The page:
Hewitt's deal rolls over for another year
ATLANTA -- Georgia Tech coach Paul Hewitt's job is safe once again, after the Yellow Jackets won three games at last week's ACC tournament to receive an at-large bid to the NCAA tournament.
The No. 10-seeded Yellow Jackets play No. 7-seeded Oklahoma State in a Midwest Region first-round game in Milwaukee on Friday.
On Tuesday, Hewitt's six-year contract was automatically rolled over, per the agreement he signed with Georgia Tech after leading the Yellow Jackets to the 2004 national championship game. Georgia Tech officials had to notify Hewitt at least 30 days prior to April 15 if they did not intend to roll over the deal. Under the terms of Hewitt's contract, the deal becomes void if it is not rolled over to six years and the school would owe him at least $6.8 million as a buyout.
When Hewitt was asked about his deal rolling over on Tuesday, he lashed out at his critics, who have questioned whether he has done enough in his 10 seasons at Georgia Tech to deserve such long-term job security.
"I think it's pretty cheap that anybody would make an issue out of it," Hewitt said. "I think it's really underhanded. I think it's the lowest form of journalism there is. I was taught by my parents a long time ago you work very hard, you get what you deserve.
"I think I've proved to myself that if I was no longer the coach at Georgia Tech, I would find a job some place else. I really resent the hell out of somebody trying to insinuate that it's like I'm stealing money from somebody and that the only reason I have my job is because of this contract."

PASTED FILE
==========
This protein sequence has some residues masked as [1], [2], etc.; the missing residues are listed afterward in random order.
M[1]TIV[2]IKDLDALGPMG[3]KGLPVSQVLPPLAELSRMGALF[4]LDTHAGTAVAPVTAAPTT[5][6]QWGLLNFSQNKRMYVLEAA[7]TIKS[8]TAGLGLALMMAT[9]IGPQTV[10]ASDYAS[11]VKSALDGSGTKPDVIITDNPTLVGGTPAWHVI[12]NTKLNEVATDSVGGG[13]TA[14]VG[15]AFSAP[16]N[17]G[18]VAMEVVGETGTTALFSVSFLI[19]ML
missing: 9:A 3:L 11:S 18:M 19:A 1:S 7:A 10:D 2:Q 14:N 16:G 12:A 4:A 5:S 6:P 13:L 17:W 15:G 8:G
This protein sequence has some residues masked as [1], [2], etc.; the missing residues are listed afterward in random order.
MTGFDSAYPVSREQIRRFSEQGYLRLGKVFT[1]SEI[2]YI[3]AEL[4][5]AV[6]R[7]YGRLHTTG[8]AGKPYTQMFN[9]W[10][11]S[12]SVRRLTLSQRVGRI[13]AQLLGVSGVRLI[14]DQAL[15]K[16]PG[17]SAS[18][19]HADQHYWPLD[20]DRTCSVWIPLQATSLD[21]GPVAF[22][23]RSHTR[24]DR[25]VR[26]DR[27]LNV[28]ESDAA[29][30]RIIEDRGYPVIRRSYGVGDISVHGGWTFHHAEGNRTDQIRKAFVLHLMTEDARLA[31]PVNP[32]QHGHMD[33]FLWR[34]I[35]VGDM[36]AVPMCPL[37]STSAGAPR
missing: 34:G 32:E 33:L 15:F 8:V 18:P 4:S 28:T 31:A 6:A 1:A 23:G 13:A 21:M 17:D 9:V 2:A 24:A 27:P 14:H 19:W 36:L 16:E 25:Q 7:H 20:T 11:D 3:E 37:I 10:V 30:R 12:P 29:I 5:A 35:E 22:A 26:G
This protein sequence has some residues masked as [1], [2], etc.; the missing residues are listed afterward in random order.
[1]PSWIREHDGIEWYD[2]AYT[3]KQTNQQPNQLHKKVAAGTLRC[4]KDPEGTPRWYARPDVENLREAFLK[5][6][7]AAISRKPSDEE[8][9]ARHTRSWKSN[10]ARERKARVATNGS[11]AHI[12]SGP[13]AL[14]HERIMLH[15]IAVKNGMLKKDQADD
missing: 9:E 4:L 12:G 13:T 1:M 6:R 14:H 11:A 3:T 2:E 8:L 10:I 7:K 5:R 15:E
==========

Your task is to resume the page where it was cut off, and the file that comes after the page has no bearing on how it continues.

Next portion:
The Yellow Jackets have a 176-143 record in Hewitt's 10 seasons, including a 67-93 mark in ACC regular-season games.
Hewitt's contract was negotiated by former Georgia Tech athletics director Dave Braine, who hired Hewitt from Siena to replace Bobby Cremins before the 2000-01 season.
Since losing to Connecticut 82-73 in the 2004 national championship game in San Antonio, Texas, the Yellow Jackets have won one NCAA tournament game. The Yellow Jackets have played in the NCAA tournament in five of Hewitt's 10 seasons on the bench.
"I think it's very cheap and deceitful to think I pulled one over on them," Hewitt said. "Everyone went into the situation with eyes wide open. If Georgia Tech doesn't want me as their basketball coach, I'm confident I could get a job somewhere else."
On Tuesday, Hewitt said he turned down two other job offers from colleges to sign a new contract at Georgia Tech in 2004.
Hewitt's long-term job security became an issue after the Yellow Jackets limped to a 7-9 finish in the ACC this season. A year go, Georgia Tech finished last in the ACC with a 2-14 mark against league foes. In fact, since Hewitt led the Yellow Jackets to a surprising run to the Final Four in 2004, his teams failed to finish with a winning record in ACC play in each of the last six seasons.
"Don't make this contract situation look like I walked in someone's office with a gun and mask and said, 'Hey, sign this contract,'" Hewitt said. "We all knew what we were getting into."
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